So with all the bits (or so I thought!) drawn out, it was time to begin cutting.  Here was my first mistake.  Without having all the joints marked out, I was left following the lines I had drawn on in black pen.  This, you would think is an easy thing to do.  In most cases I'm sure you're right.  But not in this one.  You see, I normally use a red pen as well as a black one.  The black pen marks out the edges of the pieces.  The red one marks in the indents for joints and so on.  It's a basic rule.  Cut the black, leave the red! And it's worked for me on many an occasion.  But not this time.  Using red foamcore meant I couldn't use the red pen.  So guess who made a mistake and cut 5mm off the edge of one of the sides of the building?  Yup, muggins here.  And with foamcore at a premium, I decided I'll just have to make do and try to be more alert in the future.  Still, at least this wayI can demonstrate the benefits of joints rather than butting two edges of foamcore together...sigh..!

Anyhoo, with the parts cut out, I set to work figuring out how to join the sections together that make the recessed entrance to the building.  This is what they looked like when I had finished.
This of course resulted in a dry fit, just to check that everything worked. Which it did, thankfully!
 And the view from the other side...
And herein lies the problem.  This recessed area is going to need to be finished before I can get to work on the rest of the building.  If I assemble the whole shell and then try to detail it I'll just end up in a whole world of hurt.

Of course, you may have noticed that unlike the Golden Dragon Inn, I've kept the stairs inside the building.  This is because the building is going to go on boards with moveable pavement sections that will snake around the buildings rather than be islands the buildings will sit upon.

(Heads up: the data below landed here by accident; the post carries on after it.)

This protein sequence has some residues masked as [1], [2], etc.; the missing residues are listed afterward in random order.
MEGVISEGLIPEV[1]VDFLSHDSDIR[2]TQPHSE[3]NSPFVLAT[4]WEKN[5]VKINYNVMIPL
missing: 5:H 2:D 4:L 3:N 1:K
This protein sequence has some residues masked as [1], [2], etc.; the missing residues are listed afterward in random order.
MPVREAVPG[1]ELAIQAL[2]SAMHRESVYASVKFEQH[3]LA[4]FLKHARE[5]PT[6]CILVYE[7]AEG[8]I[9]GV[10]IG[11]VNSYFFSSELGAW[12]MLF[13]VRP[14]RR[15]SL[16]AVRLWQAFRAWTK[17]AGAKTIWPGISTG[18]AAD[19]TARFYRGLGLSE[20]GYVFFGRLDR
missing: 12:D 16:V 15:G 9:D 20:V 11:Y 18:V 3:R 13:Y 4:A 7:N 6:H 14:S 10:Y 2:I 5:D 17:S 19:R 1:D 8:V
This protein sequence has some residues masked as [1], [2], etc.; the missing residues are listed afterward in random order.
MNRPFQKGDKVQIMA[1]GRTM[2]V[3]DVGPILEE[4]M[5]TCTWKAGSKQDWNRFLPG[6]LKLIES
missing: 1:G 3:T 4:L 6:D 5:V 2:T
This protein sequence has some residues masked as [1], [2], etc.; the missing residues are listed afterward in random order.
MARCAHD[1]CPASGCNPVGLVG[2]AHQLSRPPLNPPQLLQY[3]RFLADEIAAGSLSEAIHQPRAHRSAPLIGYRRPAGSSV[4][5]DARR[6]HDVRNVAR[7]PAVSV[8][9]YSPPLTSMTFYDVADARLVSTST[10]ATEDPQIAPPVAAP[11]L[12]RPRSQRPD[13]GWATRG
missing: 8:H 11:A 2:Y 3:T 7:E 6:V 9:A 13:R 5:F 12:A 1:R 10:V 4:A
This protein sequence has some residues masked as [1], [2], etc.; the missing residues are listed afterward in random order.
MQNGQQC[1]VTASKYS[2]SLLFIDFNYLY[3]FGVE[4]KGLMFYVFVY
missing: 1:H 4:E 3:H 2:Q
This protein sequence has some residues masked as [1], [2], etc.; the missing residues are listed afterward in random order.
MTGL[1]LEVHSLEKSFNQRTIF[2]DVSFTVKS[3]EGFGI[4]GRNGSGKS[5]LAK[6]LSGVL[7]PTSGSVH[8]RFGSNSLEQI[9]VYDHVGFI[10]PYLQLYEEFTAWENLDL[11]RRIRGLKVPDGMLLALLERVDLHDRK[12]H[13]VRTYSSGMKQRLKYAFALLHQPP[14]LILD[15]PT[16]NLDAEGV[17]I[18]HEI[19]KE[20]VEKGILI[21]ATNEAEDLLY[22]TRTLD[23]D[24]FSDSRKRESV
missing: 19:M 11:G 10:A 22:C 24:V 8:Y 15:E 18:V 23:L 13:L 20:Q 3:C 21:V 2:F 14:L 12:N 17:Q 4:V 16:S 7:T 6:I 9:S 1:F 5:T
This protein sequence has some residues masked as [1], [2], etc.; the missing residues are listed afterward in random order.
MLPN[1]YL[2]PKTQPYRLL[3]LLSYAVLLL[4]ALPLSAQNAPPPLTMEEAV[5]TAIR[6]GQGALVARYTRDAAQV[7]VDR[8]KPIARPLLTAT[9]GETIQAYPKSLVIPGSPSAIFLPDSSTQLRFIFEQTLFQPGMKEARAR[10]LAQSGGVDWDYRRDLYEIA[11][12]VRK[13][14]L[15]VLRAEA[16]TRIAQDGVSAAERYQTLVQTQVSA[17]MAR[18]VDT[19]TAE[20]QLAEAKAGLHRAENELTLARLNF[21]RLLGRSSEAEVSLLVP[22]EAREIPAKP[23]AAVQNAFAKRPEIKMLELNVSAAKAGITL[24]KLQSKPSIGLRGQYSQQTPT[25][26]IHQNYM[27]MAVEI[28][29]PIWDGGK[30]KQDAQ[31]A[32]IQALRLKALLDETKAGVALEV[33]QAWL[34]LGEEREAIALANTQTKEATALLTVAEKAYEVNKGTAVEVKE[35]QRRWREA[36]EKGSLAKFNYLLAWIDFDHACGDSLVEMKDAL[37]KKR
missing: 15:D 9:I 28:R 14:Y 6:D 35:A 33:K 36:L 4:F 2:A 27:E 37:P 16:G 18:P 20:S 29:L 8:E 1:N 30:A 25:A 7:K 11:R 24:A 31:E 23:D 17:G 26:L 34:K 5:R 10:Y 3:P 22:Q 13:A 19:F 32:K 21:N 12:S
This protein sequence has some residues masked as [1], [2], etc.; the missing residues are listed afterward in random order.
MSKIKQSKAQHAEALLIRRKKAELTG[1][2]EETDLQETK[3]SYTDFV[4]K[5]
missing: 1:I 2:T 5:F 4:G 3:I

Filled with the joy of managing to do this, I set about working out, marking and cutting out the rest of the joints.  I'm sure you can easily find the side that's 5mm too short.  Hint: it's the one with the great big white line down it.
 Looks good, right?  I thought so.   Right until the point I realised I hadn't figured out the fitting of the roof!  To make it more complicated, the roof sits 2cm below the full height of the building.  I came up with the following solution.  The roof itself is on the right of the top row in the following photo.
Of course, now it was time to do the big dry fit.  This is always a worrying time, for fear of having made a mistake.  Thankfully everything went together as planned.  Here's the proof!
 Look!  Even the roof appears to work!
 This foamcore shows up the joints quite nicely...
 ...just like it shows up the side that has no joints!  Ho hum...
Of course, all this figuring out is done for you when you purchase an MDF kit.  But that takes away some of the fun to my mind!

Right, all that remains is for me to take it all apart for just now.  I'll need to work on the card for that recessed entrance before I can go any further.  And that will have to wait until the next time, I'm afraid...